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Playing their way to a better community


In a sports ground surrounded by the Pejë/Peć mountains, Kosovo*, a group of young people are hard at play. But there is much more to their enthusiastic game than first sight. While chasing their peers across the court, they are learning about human rights.

Separated in coloured vests, students work in teams to understand ideas behind discrimination and help break down ethnic divisions. © UNMIK

Play International, with the support of human rights component of the UN Mission in Kosovo* (UNMIK), hosted a training weekend in which youngsters from across the spectrum of Kosovo* communities came together to learn about human rights laws and principles, much of it through games. Throughout the rest of the year, they will be hard at work as Play International volunteers establishing human rights clubs in their own schools and towns.

UNMIK’s human rights component not only provided financial support to Play International, it also continuously advised the association on how to integrate human rights into reconciliation efforts. Human rights officers led several training sessions on key aspects of the UN human rights mechanisms and how they were reflected in the Constitution of Kosovo*. Further, both organizations developed together a manual on how to create and manage a human rights club with a strong focus on reconciliation.

Sixteen-year-old Marigona Gashi, who lives in Skënderaj/Srbica, was attending her first Play International event to learn more tools to help combat the “many human rights concerns in Kosovo*”.

“I think it is a very good idea that we learn things by doing them in practice and it also helps us relax,” she says.

Gashi’s biggest concerns for her society include high unemployment and discrimination based on education. She says she is pleased with the progress women have made in terms of accessing education and work. 

Asmir Vraneši, 25, is also a volunteer within the Human Rights Clubs project, in addition to his work as a coordinator on a Sport4Youth project in 2015 and 2016, organising activities and training across 12 centres.

Vraneši was initially attracted to the NGO because of his interest in sport – but he quickly realized how useful sport was as a medium to learn about human rights and to bring communities together. 

“After I started working with them I realised how important sporting activities are for children, the fact that I could teach them a thing or two and that I would be someone they could look up to,” he says. “This motivated me to become a volunteer and engage in these activities.”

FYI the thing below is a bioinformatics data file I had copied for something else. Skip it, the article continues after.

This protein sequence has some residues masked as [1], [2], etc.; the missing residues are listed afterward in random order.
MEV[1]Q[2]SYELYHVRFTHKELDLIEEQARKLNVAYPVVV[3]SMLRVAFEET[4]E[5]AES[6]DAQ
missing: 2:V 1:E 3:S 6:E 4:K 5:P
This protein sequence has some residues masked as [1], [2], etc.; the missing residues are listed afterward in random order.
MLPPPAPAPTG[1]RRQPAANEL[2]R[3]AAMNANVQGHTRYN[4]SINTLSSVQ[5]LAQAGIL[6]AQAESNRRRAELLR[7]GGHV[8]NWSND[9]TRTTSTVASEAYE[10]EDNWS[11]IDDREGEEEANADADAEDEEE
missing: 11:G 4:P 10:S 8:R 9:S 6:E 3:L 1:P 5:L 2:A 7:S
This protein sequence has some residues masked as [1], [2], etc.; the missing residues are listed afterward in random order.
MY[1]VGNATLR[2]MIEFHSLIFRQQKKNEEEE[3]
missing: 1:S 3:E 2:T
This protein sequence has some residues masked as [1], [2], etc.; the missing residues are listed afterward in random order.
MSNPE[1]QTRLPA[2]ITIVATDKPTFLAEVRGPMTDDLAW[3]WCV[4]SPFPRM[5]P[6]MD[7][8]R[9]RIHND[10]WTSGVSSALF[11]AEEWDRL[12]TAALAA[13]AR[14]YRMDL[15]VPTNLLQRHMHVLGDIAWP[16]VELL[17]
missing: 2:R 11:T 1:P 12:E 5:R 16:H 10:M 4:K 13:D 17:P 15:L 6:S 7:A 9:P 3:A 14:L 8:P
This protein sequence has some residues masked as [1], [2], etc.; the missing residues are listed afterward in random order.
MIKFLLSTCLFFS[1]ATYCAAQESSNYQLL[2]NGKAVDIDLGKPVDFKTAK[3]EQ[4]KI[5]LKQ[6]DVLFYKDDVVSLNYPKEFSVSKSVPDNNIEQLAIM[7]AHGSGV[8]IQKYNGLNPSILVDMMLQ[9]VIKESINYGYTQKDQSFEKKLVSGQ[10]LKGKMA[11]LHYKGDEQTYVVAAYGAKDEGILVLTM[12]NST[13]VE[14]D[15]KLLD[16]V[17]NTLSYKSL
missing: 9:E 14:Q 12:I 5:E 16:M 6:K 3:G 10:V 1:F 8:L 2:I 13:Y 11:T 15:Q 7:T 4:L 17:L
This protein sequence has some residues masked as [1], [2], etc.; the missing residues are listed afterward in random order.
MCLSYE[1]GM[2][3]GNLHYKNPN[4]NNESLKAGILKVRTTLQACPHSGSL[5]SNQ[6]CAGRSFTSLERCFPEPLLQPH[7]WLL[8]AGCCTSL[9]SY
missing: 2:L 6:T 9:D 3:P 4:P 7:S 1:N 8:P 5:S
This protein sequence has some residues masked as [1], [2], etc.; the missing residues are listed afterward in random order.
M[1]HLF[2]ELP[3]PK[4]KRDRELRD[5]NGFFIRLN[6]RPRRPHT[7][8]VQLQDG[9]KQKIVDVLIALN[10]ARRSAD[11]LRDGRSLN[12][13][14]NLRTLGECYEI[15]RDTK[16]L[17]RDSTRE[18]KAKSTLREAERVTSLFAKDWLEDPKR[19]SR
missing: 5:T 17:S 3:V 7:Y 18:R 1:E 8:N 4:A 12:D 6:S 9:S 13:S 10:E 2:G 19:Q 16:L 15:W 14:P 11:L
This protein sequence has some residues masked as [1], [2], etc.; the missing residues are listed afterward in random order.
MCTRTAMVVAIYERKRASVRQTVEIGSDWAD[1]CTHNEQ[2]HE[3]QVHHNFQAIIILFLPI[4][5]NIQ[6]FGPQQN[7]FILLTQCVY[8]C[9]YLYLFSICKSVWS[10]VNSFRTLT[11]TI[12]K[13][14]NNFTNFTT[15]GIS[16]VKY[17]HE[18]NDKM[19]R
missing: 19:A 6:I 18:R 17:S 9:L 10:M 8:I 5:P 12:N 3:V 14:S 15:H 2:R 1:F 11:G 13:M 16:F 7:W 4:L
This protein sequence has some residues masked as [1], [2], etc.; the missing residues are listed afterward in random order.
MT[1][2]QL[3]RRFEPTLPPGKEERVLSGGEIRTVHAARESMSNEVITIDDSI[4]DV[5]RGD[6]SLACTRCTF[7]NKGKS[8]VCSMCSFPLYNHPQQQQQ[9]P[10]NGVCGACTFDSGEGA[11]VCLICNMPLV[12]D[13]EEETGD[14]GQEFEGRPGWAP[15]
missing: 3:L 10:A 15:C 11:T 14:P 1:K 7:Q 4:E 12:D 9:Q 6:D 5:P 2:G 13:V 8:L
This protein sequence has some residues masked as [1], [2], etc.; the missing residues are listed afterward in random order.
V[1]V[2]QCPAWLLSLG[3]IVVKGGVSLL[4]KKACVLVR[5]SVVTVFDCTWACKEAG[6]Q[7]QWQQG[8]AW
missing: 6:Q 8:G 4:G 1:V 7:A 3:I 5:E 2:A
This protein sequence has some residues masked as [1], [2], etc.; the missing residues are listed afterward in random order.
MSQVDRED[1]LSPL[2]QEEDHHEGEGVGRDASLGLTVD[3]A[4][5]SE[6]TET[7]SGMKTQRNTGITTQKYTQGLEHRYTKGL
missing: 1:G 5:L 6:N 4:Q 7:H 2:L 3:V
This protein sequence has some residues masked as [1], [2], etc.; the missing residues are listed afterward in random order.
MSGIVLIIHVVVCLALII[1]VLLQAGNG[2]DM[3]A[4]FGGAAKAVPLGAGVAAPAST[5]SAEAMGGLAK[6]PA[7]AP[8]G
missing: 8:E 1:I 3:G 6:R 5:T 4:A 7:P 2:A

But it has also been a vital step in bringing together youngsters from a range of different backgrounds, he says.

“A lot of volunteers from different communities never had a chance to meet each other. It helped them understand each other better, understand their culture. It was a huge step for everyone and I believe that all of us … have acquired new friendships in other cities, but also from different communities,” Vraneši adds.

Play International Project Manager Valentina Picaldi says sport and games help the youth foster a common language.

“We believe in the power of sport as a tool to bring people together and bring youth together from different backgrounds. Through the game we can arrive at raising awareness on certain topics … Human rights is a core topic we can discuss through this methodology,” she says.

Play International has a “strong focus” on communities and what it means to be a multi-ethnic group, she points out.

According to Picaldi, the eventual aim is to raise awareness at a broader level and encourage youth to take action on their own, as multi-ethnic groups.

“The final effect should be the more aware society is, the more respectful and open people will be to others. And then more tolerant and respectful,” she adds.

The partnership with Play international has created a new avenue for UNMIK’s human rights component to reach out to youngsters and promote human rights. The plan now is to develop another round of activities that will expand the pilot project throughout Kosovo*.

*Reference to Kosovo shall be understood in full compliance with the UN Security Council Resolution 1244 (1999) and without prejudice to the status of Kosovo.

10 November 2017

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